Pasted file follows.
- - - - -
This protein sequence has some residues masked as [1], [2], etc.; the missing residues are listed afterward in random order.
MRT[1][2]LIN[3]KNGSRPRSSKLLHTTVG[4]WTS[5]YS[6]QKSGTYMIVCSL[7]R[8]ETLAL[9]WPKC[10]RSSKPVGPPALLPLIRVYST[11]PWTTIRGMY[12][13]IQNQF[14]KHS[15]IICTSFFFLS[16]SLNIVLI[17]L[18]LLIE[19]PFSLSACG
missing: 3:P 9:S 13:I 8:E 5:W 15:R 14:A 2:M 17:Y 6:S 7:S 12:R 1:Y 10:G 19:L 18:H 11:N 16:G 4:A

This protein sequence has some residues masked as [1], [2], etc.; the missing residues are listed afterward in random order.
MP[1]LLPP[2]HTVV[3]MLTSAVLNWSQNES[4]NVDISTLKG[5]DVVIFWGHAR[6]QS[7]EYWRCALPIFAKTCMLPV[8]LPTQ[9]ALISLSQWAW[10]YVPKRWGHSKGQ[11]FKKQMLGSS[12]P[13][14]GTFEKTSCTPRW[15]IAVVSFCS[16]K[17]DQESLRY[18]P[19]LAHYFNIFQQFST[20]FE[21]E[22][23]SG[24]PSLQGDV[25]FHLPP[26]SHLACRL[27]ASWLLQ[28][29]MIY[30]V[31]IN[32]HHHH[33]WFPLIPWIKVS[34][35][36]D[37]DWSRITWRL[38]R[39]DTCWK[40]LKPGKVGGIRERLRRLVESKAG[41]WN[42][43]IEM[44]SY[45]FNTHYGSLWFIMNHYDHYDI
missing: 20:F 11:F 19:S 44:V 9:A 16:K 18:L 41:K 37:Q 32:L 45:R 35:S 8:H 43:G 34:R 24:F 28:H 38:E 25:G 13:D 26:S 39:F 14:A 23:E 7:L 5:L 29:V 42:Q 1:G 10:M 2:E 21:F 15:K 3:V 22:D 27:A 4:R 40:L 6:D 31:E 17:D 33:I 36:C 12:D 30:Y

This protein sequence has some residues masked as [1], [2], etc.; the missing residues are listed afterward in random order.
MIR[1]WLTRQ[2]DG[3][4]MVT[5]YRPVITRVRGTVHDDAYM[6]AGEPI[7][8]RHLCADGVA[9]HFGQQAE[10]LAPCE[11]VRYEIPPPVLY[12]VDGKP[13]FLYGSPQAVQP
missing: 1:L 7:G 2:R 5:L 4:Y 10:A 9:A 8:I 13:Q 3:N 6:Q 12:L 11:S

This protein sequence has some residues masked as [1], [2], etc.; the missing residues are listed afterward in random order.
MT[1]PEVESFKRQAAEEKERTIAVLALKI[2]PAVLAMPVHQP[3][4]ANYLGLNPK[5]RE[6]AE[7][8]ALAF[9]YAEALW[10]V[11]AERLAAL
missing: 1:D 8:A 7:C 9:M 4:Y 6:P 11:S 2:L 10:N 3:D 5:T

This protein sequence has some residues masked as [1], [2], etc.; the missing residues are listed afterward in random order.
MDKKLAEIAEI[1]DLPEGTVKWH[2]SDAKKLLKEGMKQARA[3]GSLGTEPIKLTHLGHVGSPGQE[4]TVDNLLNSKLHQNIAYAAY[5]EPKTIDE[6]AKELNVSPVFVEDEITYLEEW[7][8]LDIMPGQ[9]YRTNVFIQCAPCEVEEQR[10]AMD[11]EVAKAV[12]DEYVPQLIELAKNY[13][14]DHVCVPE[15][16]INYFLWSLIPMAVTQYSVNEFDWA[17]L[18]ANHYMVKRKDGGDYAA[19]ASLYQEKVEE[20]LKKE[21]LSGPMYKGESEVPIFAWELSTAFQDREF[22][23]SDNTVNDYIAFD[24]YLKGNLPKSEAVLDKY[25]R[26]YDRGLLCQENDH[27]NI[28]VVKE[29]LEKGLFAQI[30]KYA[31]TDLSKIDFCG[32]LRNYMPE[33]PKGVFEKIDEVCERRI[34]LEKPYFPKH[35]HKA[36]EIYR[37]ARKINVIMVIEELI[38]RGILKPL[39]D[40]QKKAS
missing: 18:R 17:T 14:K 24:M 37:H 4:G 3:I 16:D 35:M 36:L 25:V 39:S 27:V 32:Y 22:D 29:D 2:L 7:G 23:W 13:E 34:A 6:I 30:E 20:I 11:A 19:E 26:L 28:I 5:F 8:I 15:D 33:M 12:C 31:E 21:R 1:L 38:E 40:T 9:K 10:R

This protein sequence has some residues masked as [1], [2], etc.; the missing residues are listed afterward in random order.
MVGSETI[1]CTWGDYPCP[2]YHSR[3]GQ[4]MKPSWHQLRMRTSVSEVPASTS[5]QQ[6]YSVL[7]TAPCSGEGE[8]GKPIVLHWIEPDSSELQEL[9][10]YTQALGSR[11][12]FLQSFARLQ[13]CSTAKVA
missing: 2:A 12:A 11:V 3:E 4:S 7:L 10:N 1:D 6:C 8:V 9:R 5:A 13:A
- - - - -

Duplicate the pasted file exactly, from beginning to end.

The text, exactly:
This protein sequence has some residues masked as [1], [2], etc.; the missing residues are listed afterward in random order.
MRT[1][2]LIN[3]KNGSRPRSSKLLHTTVG[4]WTS[5]YS[6]QKSGTYMIVCSL[7]R[8]ETLAL[9]WPKC[10]RSSKPVGPPALLPLIRVYST[11]PWTTIRGMY[12][13]IQNQF[14]KHS[15]IICTSFFFLS[16]SLNIVLI[17]L[18]LLIE[19]PFSLSACG
missing: 3:P 9:S 13:I 8:E 5:W 15:R 14:A 2:M 17:Y 6:S 7:S 12:R 1:Y 10:G 19:L 18:H 11:N 16:G 4:A

This protein sequence has some residues masked as [1], [2], etc.; the missing residues are listed afterward in random order.
MP[1]LLPP[2]HTVV[3]MLTSAVLNWSQNES[4]NVDISTLKG[5]DVVIFWGHAR[6]QS[7]EYWRCALPIFAKTCMLPV[8]LPTQ[9]ALISLSQWAW[10]YVPKRWGHSKGQ[11]FKKQMLGSS[12]P[13][14]GTFEKTSCTPRW[15]IAVVSFCS[16]K[17]DQESLRY[18]P[19]LAHYFNIFQQFST[20]FE[21]E[22][23]SG[24]PSLQGDV[25]FHLPP[26]SHLACRL[27]ASWLLQ[28][29]MIY[30]V[31]IN[32]HHHH[33]WFPLIPWIKVS[34][35][36]D[37]DWSRITWRL[38]R[39]DTCWK[40]LKPGKVGGIRERLRRLVESKAG[41]WN[42][43]IEM[44]SY[45]FNTHYGSLWFIMNHYDHYDI
missing: 20:F 11:F 19:S 44:V 9:A 16:K 18:L 41:K 37:Q 32:L 45:R 35:S 8:H 43:G 34:R 24:F 28:H 38:E 25:G 13:D 26:S 39:F 14:A 23:E 7:L 5:L 29:V 42:Q 1:G 10:M 2:E 21:F 15:K 3:V 22:D 27:A 4:R 40:L 6:D 31:E 17:D 33:I 36:C 12:D 30:Y

This protein sequence has some residues masked as [1], [2], etc.; the missing residues are listed afterward in random order.
MIR[1]WLTRQ[2]DG[3][4]MVT[5]YRPVITRVRGTVHDDAYM[6]AGEPI[7][8]RHLCADGVA[9]HFGQQAE[10]LAPCE[11]VRYEIPPPVLY[12]VDGKP[13]FLYGSPQAVQP
missing: 1:L 7:G 2:R 5:L 4:Y 10:A 9:A 8:I 13:Q 3:N 6:Q 12:L 11:S

This protein sequence has some residues masked as [1], [2], etc.; the missing residues are listed afterward in random order.
MT[1]PEVESFKRQAAEEKERTIAVLALKI[2]PAVLAMPVHQP[3][4]ANYLGLNPK[5]RE[6]AE[7][8]ALAF[9]YAEALW[10]V[11]AERLAAL
missing: 1:D 8:A 7:C 9:M 4:Y 6:P 11:S 2:L 10:N 3:D 5:T

This protein sequence has some residues masked as [1], [2], etc.; the missing residues are listed afterward in random order.
MDKKLAEIAEI[1]DLPEGTVKWH[2]SDAKKLLKEGMKQARA[3]GSLGTEPIKLTHLGHVGSPGQE[4]TVDNLLNSKLHQNIAYAAY[5]EPKTIDE[6]AKELNVSPVFVEDEITYLEEW[7][8]LDIMPGQ[9]YRTNVFIQCAPCEVEEQR[10]AMD[11]EVAKAV[12]DEYVPQLIELAKNY[13][14]DHVCVPE[15][16]INYFLWSLIPMAVTQYSVNEFDWA[17]L[18]ANHYMVKRKDGGDYAA[19]ASLYQEKVEE[20]LKKE[21]LSGPMYKGESEVPIFAWELSTAFQDREF[22][23]SDNTVNDYIAFD[24]YLKGNLPKSEAVLDKY[25]R[26]YDRGLLCQENDH[27]NI[28]VVKE[29]LEKGLFAQI[30]KYA[31]TDLSKIDFCG[32]LRNYMPE[33]PKGVFEKIDEVCERRI[34]LEKPYFPKH[35]HKA[36]EIYR[37]ARKINVIMVIEELI[38]RGILKPL[39]D[40]QKKAS
missing: 18:R 17:T 14:K 24:M 37:H 4:G 3:I 16:D 35:M 36:L 25:V 39:S 27:V 32:Y 22:D 29:D 2:L 7:G 23:W 13:E 34:A 6:I 30:E 20:I 11:A 19:E 26:L 28:I 5:F 8:I 15:D 33:M 12:C 31:E 21:R 1:L 38:E 40:T 9:K 10:R

This protein sequence has some residues masked as [1], [2], etc.; the missing residues are listed afterward in random order.
MVGSETI[1]CTWGDYPCP[2]YHSR[3]GQ[4]MKPSWHQLRMRTSVSEVPASTS[5]QQ[6]YSVL[7]TAPCSGEGE[8]GKPIVLHWIEPDSSELQEL[9][10]YTQALGSR[11][12]FLQSFARLQ[13]CSTAKVA
missing: 2:A 12:A 11:V 3:E 4:S 7:L 10:N 1:D 6:C 8:V 9:R 5:A 13:A